Enzymes in the processing of fats and oils

  • M. P. Tombs


The fatty-acid esters of glycerol, formerly known as mono-, di- and triglycerides and now called mono-, di- and tri-acylglycerols, are major components of the diets of all animals, as well as saprophytic fungi and bacteria. It is not surprising, therefore, that all these species produce enzymes that are specialised for their breakdown as part of the digestive battery. Lipases (EC occur everywhere from the mammalian gut (where they are produced in the pancreas and tongue (Docherty et al., 1985)) to the culture media into which they are secreted by such organisms as Aspergillus and Pseudomonas spp. Nevertheless, other lipases do occur. There has been much clinical interest in lipoprotein lipase in the blood and liver (Datta et al., 1988; Sjoberg, 1987), while all oilseeds probably use lipases during mobilisation of reserve lipids, although little is known about them and, as will be discussed below, they may not always be present.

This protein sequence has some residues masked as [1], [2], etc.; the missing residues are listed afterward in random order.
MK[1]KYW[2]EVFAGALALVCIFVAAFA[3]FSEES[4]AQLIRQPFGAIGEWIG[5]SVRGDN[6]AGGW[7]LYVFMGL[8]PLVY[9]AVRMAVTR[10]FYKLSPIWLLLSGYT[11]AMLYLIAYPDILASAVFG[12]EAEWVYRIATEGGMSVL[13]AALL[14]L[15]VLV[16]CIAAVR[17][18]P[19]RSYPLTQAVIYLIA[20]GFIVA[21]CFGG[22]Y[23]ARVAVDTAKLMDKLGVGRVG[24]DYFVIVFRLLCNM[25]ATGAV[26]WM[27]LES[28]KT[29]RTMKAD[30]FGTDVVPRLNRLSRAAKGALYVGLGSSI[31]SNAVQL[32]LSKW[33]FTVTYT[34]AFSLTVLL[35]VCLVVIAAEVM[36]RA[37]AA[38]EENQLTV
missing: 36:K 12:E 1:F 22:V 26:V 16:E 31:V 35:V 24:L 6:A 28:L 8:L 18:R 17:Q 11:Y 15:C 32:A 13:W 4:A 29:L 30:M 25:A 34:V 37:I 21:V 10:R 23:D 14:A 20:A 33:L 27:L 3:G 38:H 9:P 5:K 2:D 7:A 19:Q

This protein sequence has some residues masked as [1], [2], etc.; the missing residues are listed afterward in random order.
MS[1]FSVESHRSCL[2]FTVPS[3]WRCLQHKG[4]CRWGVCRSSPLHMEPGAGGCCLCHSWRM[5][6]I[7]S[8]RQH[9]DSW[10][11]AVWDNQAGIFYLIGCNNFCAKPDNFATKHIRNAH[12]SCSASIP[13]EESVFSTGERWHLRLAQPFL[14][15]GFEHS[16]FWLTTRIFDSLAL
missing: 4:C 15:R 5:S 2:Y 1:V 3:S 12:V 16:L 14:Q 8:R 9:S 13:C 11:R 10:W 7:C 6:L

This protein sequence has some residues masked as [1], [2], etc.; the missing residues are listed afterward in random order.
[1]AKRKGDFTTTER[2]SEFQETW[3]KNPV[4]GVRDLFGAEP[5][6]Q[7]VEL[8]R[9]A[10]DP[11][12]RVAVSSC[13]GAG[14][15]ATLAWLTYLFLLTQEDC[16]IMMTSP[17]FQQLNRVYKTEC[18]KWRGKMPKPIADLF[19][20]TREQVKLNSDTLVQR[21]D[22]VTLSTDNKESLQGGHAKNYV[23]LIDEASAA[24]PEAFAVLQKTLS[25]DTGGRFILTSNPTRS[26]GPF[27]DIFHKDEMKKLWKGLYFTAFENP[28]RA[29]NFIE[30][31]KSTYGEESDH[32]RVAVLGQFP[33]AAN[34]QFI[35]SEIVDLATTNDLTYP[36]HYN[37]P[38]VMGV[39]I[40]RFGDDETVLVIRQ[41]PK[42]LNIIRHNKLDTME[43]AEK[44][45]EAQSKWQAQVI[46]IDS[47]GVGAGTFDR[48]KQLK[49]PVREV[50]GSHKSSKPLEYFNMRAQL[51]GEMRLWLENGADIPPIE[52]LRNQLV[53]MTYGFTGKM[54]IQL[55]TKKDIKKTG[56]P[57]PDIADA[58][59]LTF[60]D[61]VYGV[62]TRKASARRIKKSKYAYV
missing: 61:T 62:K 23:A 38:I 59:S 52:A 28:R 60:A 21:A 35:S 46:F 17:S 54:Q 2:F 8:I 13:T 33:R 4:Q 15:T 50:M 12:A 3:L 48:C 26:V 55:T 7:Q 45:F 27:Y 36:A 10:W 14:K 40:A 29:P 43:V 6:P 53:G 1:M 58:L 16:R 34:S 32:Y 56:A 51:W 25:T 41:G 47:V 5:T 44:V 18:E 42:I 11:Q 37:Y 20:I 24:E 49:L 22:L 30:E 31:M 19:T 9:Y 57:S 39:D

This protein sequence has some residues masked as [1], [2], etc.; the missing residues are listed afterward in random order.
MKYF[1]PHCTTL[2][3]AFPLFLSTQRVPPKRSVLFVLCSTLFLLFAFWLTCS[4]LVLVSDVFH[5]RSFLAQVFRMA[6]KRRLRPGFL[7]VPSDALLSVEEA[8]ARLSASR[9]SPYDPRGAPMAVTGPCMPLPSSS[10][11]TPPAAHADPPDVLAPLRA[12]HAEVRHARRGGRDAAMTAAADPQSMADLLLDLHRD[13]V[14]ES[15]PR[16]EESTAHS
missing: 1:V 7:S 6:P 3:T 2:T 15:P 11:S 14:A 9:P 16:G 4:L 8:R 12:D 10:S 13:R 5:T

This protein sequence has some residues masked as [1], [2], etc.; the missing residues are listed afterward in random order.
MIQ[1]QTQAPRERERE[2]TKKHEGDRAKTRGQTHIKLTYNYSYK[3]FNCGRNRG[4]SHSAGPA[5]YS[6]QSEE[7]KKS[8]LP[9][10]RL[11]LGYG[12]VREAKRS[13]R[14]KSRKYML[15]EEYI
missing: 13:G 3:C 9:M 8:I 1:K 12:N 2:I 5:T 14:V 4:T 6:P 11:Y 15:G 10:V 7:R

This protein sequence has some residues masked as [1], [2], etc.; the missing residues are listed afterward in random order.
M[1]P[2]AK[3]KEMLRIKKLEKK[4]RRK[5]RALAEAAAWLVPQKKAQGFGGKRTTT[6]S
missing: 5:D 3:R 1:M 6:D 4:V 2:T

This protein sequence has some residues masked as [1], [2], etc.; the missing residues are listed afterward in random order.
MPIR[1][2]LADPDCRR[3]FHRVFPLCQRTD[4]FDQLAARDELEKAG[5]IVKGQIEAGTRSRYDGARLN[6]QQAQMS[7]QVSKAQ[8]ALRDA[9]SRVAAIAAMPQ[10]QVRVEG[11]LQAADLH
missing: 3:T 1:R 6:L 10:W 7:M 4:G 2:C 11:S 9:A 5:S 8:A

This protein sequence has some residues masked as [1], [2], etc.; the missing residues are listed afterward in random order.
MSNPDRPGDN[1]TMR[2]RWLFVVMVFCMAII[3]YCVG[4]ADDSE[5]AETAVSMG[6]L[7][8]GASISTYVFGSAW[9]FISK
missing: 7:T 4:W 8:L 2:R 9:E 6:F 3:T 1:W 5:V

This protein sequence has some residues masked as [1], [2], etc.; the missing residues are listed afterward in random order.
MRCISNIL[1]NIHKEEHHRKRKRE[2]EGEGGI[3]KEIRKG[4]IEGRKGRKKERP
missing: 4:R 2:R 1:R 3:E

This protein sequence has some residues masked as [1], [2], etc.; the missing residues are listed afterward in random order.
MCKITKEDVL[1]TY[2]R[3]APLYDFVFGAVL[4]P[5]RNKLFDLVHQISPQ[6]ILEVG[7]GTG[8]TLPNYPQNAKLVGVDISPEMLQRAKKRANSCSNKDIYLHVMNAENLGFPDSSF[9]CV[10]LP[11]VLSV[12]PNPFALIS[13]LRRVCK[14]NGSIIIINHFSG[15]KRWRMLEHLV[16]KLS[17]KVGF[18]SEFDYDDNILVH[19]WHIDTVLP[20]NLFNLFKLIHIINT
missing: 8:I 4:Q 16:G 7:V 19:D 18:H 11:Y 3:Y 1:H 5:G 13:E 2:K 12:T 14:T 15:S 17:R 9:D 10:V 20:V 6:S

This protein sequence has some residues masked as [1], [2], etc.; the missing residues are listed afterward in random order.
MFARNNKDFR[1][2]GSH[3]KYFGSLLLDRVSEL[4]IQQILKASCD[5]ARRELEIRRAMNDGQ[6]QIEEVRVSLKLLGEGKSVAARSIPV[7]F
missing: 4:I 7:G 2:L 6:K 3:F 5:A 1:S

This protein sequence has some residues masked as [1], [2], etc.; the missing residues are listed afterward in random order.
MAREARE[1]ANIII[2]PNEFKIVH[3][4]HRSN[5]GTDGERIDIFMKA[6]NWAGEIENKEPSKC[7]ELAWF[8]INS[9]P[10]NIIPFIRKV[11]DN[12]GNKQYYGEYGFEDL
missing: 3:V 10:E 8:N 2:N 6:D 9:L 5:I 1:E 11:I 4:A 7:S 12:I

Cocoa Butter Lipoprotein Lipase Pancreatic Lipase Acyl Group Migration Porcine Pancreatic Lipase 
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© Springer Science+Business Media Dordrecht 1995

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